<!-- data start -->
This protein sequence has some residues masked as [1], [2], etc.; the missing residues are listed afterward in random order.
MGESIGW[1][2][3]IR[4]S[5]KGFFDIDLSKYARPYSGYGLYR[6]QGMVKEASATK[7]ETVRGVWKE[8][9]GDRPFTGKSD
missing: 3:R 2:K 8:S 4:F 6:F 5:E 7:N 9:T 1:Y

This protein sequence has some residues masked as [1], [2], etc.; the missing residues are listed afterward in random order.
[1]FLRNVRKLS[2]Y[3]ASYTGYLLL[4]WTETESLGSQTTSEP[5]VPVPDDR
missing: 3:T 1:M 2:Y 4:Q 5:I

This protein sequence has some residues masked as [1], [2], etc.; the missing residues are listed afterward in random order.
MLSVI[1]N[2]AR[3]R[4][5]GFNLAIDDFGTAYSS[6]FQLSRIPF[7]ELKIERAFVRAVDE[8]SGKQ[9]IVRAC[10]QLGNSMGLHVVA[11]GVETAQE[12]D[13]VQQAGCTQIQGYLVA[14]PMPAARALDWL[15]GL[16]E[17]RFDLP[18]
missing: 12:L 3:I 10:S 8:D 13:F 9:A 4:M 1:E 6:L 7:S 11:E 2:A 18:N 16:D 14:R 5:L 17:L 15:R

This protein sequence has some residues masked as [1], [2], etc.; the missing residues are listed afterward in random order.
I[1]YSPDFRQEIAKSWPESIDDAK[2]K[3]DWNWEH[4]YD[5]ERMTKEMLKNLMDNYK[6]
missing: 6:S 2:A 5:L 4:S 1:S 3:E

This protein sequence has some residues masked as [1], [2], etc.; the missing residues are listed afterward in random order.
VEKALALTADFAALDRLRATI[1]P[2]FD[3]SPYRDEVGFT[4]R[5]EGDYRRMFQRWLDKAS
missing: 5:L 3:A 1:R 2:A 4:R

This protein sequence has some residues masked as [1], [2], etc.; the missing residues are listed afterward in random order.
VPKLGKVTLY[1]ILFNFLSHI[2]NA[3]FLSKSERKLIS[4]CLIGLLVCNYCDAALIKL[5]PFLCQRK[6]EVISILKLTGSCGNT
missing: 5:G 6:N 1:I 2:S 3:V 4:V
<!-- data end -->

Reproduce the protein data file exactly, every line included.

This protein sequence has some residues masked as [1], [2], etc.; the missing residues are listed afterward in random order.
MGESIGW[1][2][3]IR[4]S[5]KGFFDIDLSKYARPYSGYGLYR[6]QGMVKEASATK[7]ETVRGVWKE[8][9]GDRPFTGKSD
missing: 3:R 2:K 8:S 4:F 6:F 5:E 7:N 9:T 1:Y

This protein sequence has some residues masked as [1], [2], etc.; the missing residues are listed afterward in random order.
[1]FLRNVRKLS[2]Y[3]ASYTGYLLL[4]WTETESLGSQTTSEP[5]VPVPDDR
missing: 3:T 1:M 2:Y 4:Q 5:I

This protein sequence has some residues masked as [1], [2], etc.; the missing residues are listed afterward in random order.
MLSVI[1]N[2]AR[3]R[4][5]GFNLAIDDFGTAYSS[6]FQLSRIPF[7]ELKIERAFVRAVDE[8]SGKQ[9]IVRAC[10]QLGNSMGLHVVA[11]GVETAQE[12]D[13]VQQAGCTQIQGYLVA[14]PMPAARALDWL[15]GL[16]E[17]RFDLP[18]
missing: 12:L 3:I 10:S 8:D 13:F 9:A 4:M 1:E 6:L 7:S 11:E 2:A 18:N 16:D 14:R 5:L 17:L 15:R

This protein sequence has some residues masked as [1], [2], etc.; the missing residues are listed afterward in random order.
I[1]YSPDFRQEIAKSWPESIDDAK[2]K[3]DWNWEH[4]YD[5]ERMTKEMLKNLMDNYK[6]
missing: 6:S 2:A 5:L 4:S 1:S 3:E

This protein sequence has some residues masked as [1], [2], etc.; the missing residues are listed afterward in random order.
VEKALALTADFAALDRLRATI[1]P[2]FD[3]SPYRDEVGFT[4]R[5]EGDYRRMFQRWLDKAS
missing: 5:L 3:A 1:R 2:A 4:R

This protein sequence has some residues masked as [1], [2], etc.; the missing residues are listed afterward in random order.
VPKLGKVTLY[1]ILFNFLSHI[2]NA[3]FLSKSERKLIS[4]CLIGLLVCNYCDAALIKL[5]PFLCQRK[6]EVISILKLTGSCGNT
missing: 5:G 6:N 1:I 2:S 3:V 4:V